Saturday, March 4, 2017



Have you ever walked out onto a stage with all the lights on and the audience at the ready and the stage directions marked with tape and everything set to go and what you THOUGHT was a script turned out to be nothing more than a newspaper article about rodents and survival in underground tunnels and the only thing you saw when you looked out at the audience were some flashlights or illumines shining back towards you and you couldn't for the life of you figure out WHY or WHAT they were but you surmised that behind each flashlight was some form of a human (you hoped anyway) head with some ideas of meaning and expectation - and whatever it was they were expecting to see you knew damn well that YOU weren't about to be the one to deliver it?

Have you ever taken the moment extra - when you have it - to dwell on the idea of experience and what you're supposed to learn from it - as if every bit of living was some lesson you were supposed to absorb and be able to pass on to others? Whew, I guess I did.

Like just today - between watching portraits of crass politicians talking back to reporters about torture and youth and the places they play and talking-head types playing fuzzy-ball tennis with their lackluster mouths and the scansion of their hands held open with the broken piano-keys of an abbreviated concert career - I swore I heard someone talking about a person who had 'choked to death on a Lifesaver.' And, of course, being the sort of person I am, that phrase in and of itself so paradoxical led me immediately into a long rant about the philosophical quandaries presented and the depths of the paradox itself and the story line in general dwelt upon the differential of the dichotomy between life and death amidst the pomp and circumstance of 'choking to DEATH on a Lifesaver' : and then I noticed HOLY SHIT! the audience out in front of me was laughing uproariously and I could do nothing to stop it from doing so and the flashing lights had all disappeared (even though they were NOT flashing they were called 'flashlights' so they must have, at some level, possessed the quality of a flash for someone so what the hell...) and I figured MAYBE just maybe if I keep talking and scouring the ceiling with one-liners and double-entendres I could maybe stop a war this war that war or any other war of my choosing - even though there wasn't a war really and it was all just a pretension to keep a cover while people randomly died or died by choice (another strange paradox I suppose) and anyway what really mattered was that the patterned element of behavior be kept in check and local - so that NO new weirdnesses were allowed to break out and alter the argument - and then someone really DID ask me what sort of math courses I had back in seminary school and I answered as to how they didn't really offer any they didn't do much about math and they asked WHY NOT? and I said 'well they were too busy trying to convince us that three was really one OR they were probably afraid that some jerk like me would go up to the board and turn to the class with the problem and ask : 'Now! how many times does 1 priest go into 5 young boys?' - and, oh yeah, the audience is STILL laughing on that one.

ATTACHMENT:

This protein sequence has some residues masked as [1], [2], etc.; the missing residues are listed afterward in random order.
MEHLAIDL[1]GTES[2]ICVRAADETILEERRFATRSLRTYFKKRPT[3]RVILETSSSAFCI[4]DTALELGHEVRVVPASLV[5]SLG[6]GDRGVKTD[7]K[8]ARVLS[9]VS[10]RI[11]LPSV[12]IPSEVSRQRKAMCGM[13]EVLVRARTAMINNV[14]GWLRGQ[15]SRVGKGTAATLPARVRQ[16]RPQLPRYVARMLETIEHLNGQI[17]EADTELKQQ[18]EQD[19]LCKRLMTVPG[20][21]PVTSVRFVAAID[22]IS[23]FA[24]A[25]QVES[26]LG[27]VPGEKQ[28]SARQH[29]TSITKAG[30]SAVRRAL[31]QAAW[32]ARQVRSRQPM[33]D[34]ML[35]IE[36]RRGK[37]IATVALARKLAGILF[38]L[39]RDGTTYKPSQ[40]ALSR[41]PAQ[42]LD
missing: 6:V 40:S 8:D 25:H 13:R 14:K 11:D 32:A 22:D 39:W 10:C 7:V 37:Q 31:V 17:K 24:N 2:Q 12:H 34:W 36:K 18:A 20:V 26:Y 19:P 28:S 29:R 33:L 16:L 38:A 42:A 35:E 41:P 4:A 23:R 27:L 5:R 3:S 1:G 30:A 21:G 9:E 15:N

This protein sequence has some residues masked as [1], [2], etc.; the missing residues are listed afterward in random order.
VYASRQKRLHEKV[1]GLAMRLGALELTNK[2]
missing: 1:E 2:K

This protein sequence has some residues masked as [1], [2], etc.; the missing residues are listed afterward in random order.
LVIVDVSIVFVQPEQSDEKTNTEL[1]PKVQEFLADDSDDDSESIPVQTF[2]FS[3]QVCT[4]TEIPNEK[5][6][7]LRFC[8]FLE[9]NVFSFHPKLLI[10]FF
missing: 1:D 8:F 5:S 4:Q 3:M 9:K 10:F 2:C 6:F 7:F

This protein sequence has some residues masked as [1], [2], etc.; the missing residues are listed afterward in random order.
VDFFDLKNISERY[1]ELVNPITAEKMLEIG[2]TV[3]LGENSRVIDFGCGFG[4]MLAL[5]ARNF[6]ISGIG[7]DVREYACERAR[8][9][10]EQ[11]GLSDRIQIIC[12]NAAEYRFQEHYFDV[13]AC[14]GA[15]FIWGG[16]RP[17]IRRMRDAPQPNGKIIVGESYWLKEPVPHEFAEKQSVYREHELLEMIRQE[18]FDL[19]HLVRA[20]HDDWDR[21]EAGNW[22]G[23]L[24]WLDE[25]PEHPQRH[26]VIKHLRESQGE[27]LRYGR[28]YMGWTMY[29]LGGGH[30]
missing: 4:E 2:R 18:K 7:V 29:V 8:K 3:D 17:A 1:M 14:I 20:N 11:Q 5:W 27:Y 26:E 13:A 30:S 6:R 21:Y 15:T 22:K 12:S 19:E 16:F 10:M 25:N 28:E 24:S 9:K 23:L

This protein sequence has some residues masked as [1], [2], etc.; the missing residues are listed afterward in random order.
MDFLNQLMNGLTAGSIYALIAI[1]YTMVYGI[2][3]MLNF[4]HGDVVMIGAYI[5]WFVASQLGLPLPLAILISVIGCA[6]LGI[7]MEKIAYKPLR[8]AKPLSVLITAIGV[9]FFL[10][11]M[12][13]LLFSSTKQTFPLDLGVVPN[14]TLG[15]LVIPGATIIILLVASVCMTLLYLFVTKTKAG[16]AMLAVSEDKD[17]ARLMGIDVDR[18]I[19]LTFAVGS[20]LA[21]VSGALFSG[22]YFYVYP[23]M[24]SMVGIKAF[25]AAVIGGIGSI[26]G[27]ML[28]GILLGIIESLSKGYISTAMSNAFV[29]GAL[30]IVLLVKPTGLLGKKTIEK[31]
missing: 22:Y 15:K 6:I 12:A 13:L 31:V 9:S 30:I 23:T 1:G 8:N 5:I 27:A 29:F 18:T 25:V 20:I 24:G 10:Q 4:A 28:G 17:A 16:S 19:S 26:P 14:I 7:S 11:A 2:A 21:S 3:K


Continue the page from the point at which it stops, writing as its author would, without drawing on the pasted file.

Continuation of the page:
Yes, there are some things that keep one from practicing : I can remember my very own times staring out windows and hating the next half-hour of time supposedly piano time practice time silent I hated but went on nonetheless and up above my head was a green skylight along the atrium where this piano was  -  a seminary practice room a corridor an alley way  -  and the heat would build up as magnified some by the lass of the skylight and in that still room I could sweat an I swore I could watch the varnish of shellac (realizing I didn't even know the difference anyway) almost bubble up in the heat on the practiced wood of the piano top and then later in the cold when it dried it dried in little patterns like bricks both hard and bumpy and I liked that for the texture it made the texture gave the music something and they each somehow reflected each other and yeah yeah as a twelve or thirteen year old those sorts of things were important to me  -  the odd and the oblique  -  bu o one seemed to care and I never spoke of this stuff with anyone at all : knowing my world was sorry and instant and quiet and still while all the rest made their noises.

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